Gateway to Israel logo370.
(photo credit: Courtesy)
The volatility of stock markets in the years of the global economic crisis have
brought renewed interest in bonds, which are thought of as safer but lower yield
Ilan Buchbut, who heads Bank Hapoalim’s fixed-income desk,
gave The Jerusalem Post 10 facts worth knowing about Israel’s thriving bond
market: 1) Bond trading represents 81 percent of market trade. Forty-five series
of government bonds (including Treasury bills) are traded on Israel’s bond
market, comprising a market value of NIS 600 billion, while 737 different series
of corporate bonds are worth NIS 277b.
2) Government bonds represent the
bulk of trade, with a daily turnover of NIS 4.5b., versus NIS 770 million for
3) Bonds are differentiated on the basis of whether they
are denominated at a fixed or floating rate, and they are linked to a
4) Among government bonds, there is a greater
proportion of fixed-rate, shekel-denominated bonds. Among corporate bonds, there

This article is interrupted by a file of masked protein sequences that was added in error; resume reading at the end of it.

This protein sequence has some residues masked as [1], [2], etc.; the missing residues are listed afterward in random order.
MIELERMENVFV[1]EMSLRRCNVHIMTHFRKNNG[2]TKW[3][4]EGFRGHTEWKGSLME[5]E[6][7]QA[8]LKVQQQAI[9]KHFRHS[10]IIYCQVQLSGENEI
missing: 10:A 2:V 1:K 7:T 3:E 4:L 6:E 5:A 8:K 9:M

are more foreign-currency, index-linked bonds.
5) In the first 10 months
of 2013, the government issued NIS 56.5b.
of bonds, 72% of which were
shekel-denominated, and the rest were linked to the consumer-price
6) In the first 10 months of 2013, 128 corporate bonds were issued
for a total value of NIS 26.2b., about half of which were new series and the
7) In the first nine months of 2013, foreign investors
collected $2.5b. more from government bonds than they invested.
Government bond yields are at historically low levels, mainly due to the low
interest-rate environment and low inflation expectations.
yields are also historically low, as is the spread between the two.
Since the beginning of 2013, government-bond indices increased moderately at a
rate of about 3.0%, compared with a rise of about 5.5% in the corporate-bond
10) The primary factor affecting the local bond market today is
volatility from the US bond market.
This article was produced in
conjunction with Bank Hapoalim.